When examining inflation, the Fed uses the personal consumption expenditures (PCE) without food and energy, also known as the core PCE. The 2nd quarter reading was 2%, down from 2.2%. Between healthy economic growth and solid inflation numbers, the Fed is likely still on track for two more rate hikes in 2018.10

Seeing strong growth this late in an economic expansion is good news. However, now we will have to see whether the growth can continue at this rate. When discussing the GDP readings, President Trump predicted even better results in future quarters. Some economists, on the other hand, believe trade wars and consumer spending could provide headwinds.11

We can’t predict the future, but we do know that economic fundamentals continue to be strong.12 This week, we will receive a number of new readings¾from manufacturing to employment to motor vehicle sales¾and earnings season will roll on.

If you would like to discuss any of these details and how they may impact you, we’re ready to help.

Robert Roman
CEO, Managing Director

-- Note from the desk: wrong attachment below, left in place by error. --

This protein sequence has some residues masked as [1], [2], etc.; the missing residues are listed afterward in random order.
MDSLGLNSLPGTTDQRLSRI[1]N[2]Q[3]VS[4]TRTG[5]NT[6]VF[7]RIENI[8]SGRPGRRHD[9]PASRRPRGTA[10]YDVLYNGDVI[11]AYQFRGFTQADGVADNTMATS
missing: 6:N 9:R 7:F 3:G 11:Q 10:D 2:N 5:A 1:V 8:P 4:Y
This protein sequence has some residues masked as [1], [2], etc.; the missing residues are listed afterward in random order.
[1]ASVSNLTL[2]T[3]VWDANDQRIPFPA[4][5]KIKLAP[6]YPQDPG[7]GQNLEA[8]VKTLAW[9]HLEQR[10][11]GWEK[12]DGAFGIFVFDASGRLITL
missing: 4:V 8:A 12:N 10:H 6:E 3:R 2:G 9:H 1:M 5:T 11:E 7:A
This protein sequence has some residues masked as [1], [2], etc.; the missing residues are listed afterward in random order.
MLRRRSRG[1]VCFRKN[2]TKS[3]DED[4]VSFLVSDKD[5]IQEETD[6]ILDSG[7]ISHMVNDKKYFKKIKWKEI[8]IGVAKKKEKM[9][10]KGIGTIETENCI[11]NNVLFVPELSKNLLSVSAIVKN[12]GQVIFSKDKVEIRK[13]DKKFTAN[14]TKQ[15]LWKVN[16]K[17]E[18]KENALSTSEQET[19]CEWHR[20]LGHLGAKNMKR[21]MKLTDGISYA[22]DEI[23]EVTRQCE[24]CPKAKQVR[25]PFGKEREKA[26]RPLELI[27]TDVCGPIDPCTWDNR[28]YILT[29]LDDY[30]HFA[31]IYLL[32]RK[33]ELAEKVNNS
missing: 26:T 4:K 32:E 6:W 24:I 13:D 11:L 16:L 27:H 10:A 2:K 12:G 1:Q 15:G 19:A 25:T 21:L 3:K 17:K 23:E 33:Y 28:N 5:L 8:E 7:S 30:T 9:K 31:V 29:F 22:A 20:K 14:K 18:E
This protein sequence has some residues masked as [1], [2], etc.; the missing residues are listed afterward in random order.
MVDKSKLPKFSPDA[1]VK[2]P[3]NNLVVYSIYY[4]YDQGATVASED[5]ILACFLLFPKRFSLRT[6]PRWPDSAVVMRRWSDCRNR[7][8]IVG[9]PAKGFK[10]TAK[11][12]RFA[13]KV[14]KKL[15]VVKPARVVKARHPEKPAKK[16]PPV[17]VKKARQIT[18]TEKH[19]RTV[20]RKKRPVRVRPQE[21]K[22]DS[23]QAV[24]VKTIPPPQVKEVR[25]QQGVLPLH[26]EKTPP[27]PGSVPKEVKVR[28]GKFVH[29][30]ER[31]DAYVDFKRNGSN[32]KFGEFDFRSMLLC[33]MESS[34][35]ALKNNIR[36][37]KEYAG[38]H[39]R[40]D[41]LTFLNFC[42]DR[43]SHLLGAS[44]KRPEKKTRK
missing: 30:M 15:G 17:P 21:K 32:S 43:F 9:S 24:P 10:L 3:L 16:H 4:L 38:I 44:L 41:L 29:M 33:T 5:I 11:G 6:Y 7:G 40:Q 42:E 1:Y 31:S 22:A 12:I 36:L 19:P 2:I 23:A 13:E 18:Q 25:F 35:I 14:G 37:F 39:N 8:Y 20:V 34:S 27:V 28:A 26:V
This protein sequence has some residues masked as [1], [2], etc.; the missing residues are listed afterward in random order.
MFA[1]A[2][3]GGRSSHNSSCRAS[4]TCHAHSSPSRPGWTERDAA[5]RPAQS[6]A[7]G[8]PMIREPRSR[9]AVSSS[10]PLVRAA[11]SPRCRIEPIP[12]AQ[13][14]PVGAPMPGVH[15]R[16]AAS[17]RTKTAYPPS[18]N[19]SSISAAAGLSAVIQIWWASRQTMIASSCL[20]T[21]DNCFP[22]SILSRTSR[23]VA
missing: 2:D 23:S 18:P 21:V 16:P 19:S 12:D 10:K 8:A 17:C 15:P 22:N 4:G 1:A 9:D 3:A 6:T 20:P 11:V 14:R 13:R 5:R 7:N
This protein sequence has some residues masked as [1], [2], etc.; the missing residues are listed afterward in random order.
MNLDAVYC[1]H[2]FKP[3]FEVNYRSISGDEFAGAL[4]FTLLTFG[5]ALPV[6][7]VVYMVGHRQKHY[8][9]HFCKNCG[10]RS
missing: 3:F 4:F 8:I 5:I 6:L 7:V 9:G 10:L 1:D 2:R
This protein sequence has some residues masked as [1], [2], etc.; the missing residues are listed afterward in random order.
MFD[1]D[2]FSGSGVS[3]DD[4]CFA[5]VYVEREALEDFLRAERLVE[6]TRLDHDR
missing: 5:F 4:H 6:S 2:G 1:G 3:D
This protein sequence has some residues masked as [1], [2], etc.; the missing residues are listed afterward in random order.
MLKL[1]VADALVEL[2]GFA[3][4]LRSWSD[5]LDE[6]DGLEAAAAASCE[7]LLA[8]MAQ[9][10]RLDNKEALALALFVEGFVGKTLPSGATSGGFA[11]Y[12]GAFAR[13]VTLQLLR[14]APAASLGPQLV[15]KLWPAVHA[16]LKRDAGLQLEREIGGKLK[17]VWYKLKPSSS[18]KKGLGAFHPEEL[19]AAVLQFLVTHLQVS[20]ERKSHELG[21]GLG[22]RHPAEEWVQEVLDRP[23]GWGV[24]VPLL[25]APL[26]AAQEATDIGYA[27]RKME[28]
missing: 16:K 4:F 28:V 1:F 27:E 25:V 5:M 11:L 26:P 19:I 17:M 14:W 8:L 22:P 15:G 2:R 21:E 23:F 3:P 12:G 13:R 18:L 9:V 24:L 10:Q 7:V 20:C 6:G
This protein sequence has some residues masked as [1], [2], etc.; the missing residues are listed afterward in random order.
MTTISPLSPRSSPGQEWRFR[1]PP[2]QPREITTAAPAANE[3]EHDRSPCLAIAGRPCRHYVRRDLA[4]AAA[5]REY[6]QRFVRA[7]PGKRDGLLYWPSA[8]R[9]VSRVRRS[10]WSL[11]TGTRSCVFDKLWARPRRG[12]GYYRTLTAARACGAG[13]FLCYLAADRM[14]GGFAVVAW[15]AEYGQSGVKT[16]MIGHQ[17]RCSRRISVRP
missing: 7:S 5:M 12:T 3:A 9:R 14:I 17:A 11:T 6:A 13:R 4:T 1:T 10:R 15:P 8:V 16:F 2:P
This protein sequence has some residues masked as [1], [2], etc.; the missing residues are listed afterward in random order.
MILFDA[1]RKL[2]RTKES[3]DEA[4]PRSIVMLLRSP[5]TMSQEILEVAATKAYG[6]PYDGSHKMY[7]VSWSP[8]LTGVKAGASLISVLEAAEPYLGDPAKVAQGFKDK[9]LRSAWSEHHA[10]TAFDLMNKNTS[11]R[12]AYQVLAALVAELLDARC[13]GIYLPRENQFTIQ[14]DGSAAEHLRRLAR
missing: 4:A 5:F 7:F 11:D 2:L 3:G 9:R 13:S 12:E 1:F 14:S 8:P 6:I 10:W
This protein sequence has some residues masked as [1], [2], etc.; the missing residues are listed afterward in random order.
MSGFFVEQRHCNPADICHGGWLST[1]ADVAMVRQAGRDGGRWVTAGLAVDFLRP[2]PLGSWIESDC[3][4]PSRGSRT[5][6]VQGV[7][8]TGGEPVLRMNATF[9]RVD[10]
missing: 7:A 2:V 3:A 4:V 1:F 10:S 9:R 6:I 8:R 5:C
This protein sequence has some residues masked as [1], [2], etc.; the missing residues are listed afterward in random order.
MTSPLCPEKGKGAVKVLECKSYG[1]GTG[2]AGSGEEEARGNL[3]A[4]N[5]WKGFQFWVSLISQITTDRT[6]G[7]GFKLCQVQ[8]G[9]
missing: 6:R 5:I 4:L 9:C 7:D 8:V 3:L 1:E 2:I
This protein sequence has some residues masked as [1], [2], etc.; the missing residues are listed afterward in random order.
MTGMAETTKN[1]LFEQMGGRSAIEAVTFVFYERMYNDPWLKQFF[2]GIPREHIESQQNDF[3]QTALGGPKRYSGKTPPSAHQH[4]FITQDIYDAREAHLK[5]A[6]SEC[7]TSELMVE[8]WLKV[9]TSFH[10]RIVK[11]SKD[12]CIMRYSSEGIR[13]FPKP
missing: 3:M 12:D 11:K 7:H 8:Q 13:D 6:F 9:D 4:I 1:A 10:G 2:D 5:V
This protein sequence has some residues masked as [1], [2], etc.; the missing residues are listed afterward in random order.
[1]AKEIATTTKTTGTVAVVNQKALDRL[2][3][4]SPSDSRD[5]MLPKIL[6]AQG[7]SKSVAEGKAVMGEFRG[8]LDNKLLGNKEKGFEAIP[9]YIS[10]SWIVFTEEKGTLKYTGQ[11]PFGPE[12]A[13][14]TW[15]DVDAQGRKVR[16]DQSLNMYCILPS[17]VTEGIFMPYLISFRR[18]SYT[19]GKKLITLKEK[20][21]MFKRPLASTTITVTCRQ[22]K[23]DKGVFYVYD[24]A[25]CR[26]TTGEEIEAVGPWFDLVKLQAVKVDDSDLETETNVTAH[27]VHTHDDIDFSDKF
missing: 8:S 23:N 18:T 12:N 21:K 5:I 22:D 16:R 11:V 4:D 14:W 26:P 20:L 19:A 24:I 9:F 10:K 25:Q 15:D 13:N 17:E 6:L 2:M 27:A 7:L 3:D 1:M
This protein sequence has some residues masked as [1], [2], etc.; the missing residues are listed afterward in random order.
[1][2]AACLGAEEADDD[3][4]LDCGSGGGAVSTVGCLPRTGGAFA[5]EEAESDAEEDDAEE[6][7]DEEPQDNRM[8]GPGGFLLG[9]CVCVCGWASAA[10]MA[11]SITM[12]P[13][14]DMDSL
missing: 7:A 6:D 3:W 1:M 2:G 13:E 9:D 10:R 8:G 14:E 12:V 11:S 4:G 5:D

MGO | Wealth Advisors


Tuesday: Personal Income and Outlays, Consumer Confidence

Wednesday: Motor Vehicle Sales, ADP Employment Report, PMI Manufacturing Index, ISM Mfg Index

Thursday: Factory Orders, Jobless Claims

Friday: Employment Situation, International Trade, PMI Services Index, ISM Non-Mfg Index

Notes: All index returns exclude reinvested dividends, and the 5-year and 10-year returns are annualized. Sources: Yahoo! Finance, S&P Dow Jones Indices and International performance is represented by the MSCI EAFE Index. Corporate bond performance is represented by the SPUSCIG. Past performance is no guarantee of future results. Indices are unmanaged and cannot be invested into directly.